While I find myself in agreement with much of the substance in the many critiques of REDD, my focus is on a different set of issues, that has, surprisingly, never caught much attention in REDD (or, in fact, other areas of development and conservation). This set of issues is the one I find most troubling, because it pertains to the credibility of the REDD approach. Here, I find grounds not only for pessimism, but a bit of incredulity that as a global community we accept the “good enough” approach to strategies and methods that proponents are selling under the banner of REDD.

    In my opinion, REDD is anything but a technocratic problem. Yet much space in REDD policy discussions is taken up with MRV and with carbon finance, along with the important ancillary issue of “safeguards” to protect people from harm. This is not to say that there are not technical issues, or that issues like administrative corruption are not important policy issues. Of course they are, and such issues impact on the feasibility of REDD.

    But the real thorny issues in REDD have more to do with social and political problems that go way beyond the issues of improved environmental governance that many rights-based groups have been underscoring for years now. This is the necessary starting point. Here too though, I think while rights-based groups have repeatedly hammered the point home, there is an outstanding question about what specifically to do about it all, beyond doing everything rights-based groups exhort doing.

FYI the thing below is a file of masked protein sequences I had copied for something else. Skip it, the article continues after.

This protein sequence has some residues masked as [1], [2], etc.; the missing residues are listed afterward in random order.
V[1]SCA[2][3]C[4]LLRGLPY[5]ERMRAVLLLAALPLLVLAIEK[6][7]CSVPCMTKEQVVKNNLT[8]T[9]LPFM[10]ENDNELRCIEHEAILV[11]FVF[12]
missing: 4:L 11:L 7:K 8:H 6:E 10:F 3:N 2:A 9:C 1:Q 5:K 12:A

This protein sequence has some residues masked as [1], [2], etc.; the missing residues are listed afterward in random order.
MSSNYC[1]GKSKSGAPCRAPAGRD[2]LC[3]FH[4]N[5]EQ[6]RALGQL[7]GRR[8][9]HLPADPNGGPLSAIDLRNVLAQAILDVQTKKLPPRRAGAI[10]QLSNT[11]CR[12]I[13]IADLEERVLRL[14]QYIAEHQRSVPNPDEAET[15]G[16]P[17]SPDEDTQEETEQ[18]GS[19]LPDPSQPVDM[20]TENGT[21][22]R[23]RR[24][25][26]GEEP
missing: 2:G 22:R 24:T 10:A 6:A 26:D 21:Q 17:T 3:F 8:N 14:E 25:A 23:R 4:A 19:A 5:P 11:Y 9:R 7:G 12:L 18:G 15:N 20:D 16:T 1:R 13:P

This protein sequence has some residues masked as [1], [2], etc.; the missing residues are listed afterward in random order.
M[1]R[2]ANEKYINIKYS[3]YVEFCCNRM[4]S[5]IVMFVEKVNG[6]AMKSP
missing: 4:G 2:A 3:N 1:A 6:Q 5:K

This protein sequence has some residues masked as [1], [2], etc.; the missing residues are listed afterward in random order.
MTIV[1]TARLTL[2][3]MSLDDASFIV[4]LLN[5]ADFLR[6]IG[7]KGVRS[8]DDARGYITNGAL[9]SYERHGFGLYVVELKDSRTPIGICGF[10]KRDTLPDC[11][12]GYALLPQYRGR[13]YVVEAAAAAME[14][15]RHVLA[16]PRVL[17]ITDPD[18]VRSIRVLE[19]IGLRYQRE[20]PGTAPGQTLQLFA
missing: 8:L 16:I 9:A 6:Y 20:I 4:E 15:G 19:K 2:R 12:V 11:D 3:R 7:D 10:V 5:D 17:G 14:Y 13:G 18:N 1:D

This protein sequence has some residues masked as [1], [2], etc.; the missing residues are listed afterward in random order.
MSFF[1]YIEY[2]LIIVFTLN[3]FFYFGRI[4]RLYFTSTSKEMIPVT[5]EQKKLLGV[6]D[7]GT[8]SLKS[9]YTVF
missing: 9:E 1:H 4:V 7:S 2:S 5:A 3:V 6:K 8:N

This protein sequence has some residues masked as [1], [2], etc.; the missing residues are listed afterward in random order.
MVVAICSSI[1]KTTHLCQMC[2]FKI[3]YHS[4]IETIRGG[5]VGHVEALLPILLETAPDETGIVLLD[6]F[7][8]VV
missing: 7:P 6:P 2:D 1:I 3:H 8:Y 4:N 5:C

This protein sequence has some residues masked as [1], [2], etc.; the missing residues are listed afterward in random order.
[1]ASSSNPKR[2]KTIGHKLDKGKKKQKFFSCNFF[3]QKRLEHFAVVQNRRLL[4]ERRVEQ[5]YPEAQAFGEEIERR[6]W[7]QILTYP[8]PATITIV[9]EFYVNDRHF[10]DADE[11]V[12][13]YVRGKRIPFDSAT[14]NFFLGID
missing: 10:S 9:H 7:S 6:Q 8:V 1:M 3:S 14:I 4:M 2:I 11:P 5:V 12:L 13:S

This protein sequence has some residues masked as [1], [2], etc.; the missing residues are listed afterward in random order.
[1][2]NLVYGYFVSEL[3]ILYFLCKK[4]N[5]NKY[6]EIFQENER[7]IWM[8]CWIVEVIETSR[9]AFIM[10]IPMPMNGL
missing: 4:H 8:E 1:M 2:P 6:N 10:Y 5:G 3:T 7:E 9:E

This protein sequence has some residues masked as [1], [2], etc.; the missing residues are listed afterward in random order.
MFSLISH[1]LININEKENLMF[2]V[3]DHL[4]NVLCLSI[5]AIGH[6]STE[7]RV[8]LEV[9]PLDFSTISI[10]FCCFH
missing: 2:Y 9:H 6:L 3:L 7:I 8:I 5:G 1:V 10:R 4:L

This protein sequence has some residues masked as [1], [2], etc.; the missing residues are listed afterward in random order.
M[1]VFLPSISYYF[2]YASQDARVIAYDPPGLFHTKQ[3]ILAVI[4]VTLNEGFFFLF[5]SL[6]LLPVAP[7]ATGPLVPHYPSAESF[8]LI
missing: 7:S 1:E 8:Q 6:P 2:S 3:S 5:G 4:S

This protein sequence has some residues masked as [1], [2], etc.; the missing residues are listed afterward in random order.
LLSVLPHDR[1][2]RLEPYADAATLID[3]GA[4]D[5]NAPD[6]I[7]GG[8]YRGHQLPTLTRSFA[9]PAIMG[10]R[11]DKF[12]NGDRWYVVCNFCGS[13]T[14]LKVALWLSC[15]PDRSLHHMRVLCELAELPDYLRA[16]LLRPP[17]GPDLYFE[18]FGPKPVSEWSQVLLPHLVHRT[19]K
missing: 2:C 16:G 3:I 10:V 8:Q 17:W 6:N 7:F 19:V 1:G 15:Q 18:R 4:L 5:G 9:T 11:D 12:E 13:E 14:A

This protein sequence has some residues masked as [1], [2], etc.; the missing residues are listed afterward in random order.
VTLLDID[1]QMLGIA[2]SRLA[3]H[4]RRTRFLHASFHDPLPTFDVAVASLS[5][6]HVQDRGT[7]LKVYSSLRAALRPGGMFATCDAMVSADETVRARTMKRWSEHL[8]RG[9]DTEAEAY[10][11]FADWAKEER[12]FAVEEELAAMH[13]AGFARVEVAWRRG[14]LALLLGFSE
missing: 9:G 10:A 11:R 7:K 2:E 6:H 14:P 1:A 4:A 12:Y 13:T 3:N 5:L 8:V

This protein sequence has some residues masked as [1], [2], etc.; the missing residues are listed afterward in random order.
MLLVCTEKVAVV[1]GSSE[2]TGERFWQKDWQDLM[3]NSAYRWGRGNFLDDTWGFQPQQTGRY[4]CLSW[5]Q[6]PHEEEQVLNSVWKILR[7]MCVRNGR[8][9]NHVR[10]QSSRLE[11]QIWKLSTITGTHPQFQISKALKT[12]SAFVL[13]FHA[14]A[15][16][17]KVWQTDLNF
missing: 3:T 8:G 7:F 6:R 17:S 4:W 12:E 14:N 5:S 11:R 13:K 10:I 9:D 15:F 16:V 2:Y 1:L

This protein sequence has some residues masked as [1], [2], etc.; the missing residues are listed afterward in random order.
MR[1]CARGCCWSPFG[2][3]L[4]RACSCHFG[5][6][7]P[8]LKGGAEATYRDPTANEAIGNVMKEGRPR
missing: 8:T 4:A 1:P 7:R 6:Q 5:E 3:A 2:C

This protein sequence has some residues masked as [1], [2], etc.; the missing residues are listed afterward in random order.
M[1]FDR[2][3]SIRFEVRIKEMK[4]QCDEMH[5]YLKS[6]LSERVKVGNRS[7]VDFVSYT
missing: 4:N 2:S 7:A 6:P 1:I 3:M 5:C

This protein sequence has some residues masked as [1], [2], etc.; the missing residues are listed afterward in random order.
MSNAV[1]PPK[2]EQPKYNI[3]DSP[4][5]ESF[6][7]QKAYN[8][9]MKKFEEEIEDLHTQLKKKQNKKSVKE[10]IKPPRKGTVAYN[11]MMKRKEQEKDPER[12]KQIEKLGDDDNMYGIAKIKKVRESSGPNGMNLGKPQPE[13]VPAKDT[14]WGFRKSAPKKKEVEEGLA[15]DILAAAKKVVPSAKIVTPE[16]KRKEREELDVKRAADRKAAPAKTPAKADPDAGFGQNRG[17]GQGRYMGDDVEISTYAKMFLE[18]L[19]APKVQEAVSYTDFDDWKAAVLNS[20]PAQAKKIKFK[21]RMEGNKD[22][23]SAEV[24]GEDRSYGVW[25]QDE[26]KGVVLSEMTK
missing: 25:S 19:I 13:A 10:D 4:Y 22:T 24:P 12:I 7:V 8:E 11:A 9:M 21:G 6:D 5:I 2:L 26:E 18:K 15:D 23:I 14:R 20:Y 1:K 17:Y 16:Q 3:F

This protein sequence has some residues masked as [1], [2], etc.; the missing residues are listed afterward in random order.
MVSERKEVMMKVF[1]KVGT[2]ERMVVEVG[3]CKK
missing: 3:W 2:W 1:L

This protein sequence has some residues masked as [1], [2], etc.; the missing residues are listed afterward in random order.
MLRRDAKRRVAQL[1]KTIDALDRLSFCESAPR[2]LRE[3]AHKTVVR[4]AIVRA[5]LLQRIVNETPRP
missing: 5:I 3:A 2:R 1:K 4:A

New social contracts are needed

    My own take is that focus should be on mustering the political will to create “negotiation spaces”. Stakeholders involved in avoided deforestation need first and foremost to craft new social contracts at various levels. Without new social contracts, all the best principles and standards in the world are not likely to result in avoided deforestation – e.g. reducing greenhouse gas emissions while not hurting people or destroying biodiversity, and supporting the development aspirations of local people. (The last of which, I argue, is quite different from, albeit complementary with, safeguards.) Negotiation is thus key but not, of course, a panacea.

    In addition to looking at how REDD programming approaches social dimensions, I look into the specific issue of free, prior and informed consent (FPIC), itself both a safeguard and a principle. Its current fuzziness in terms of definition and how organizations approach it undermines social feasibility which thus undermines REDD feasibility.

    On FPIC I explore what in fact this means in the many communities where local people are highly, for lack of a better phrase, “socially capital challenged”. When impoverished, largely illiterate (in terms of western agreements) communities, some of which have corrupt chiefs and elites, sign off on REDD, how are we to interpret the meaning of “informed”? I believe this is an area that bears far greater thought than either proponents of REDD or rights-based critics of REDD have invested in. And here, will creating “negotiation spaces” for communities lacking developed analytical and negotiation skills really make a difference? Much more reflection is needed on capacity building in REDD.

    The social contract issue is fundamental to the book’s “roadmap”. Until we put key stakeholders in the positions to negotiate contracts at various jurisdictional levels, REDD stands little chance of succeeding. If we do so, to the thresholds needed, perhaps REDD can be redeemable.